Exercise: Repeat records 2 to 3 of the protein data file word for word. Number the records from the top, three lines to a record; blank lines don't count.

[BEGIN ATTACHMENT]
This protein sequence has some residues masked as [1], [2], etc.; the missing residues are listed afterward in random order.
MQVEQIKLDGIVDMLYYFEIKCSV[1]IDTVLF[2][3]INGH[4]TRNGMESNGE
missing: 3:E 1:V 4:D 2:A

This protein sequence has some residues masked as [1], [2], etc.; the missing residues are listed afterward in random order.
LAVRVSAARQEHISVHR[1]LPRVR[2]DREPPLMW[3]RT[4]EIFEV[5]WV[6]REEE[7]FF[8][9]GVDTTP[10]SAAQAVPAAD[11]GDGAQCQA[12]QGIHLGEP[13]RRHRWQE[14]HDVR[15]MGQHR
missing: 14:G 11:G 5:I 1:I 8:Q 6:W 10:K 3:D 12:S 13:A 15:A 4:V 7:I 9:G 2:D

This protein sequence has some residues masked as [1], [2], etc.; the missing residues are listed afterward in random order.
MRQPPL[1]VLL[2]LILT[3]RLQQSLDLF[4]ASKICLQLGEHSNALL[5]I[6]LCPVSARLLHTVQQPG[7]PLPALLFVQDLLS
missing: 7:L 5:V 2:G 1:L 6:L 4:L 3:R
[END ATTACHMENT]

This protein sequence has some residues masked as [1], [2], etc.; the missing residues are listed afterward in random order.
LAVRVSAARQEHISVHR[1]LPRVR[2]DREPPLMW[3]RT[4]EIFEV[5]WV[6]REEE[7]FF[8][9]GVDTTP[10]SAAQAVPAAD[11]GDGAQCQA[12]QGIHLGEP[13]RRHRWQE[14]HDVR[15]MGQHR
missing: 14:G 11:G 5:I 1:I 8:Q 6:W 10:K 3:D 12:S 13:A 15:A 4:V 7:I 9:G 2:D

This protein sequence has some residues masked as [1], [2], etc.; the missing residues are listed afterward in random order.
MRQPPL[1]VLL[2]LILT[3]RLQQSLDLF[4]ASKICLQLGEHSNALL[5]I[6]LCPVSARLLHTVQQPG[7]PLPALLFVQDLLS
missing: 7:L 5:V 2:G 1:L 6:L 4:L 3:R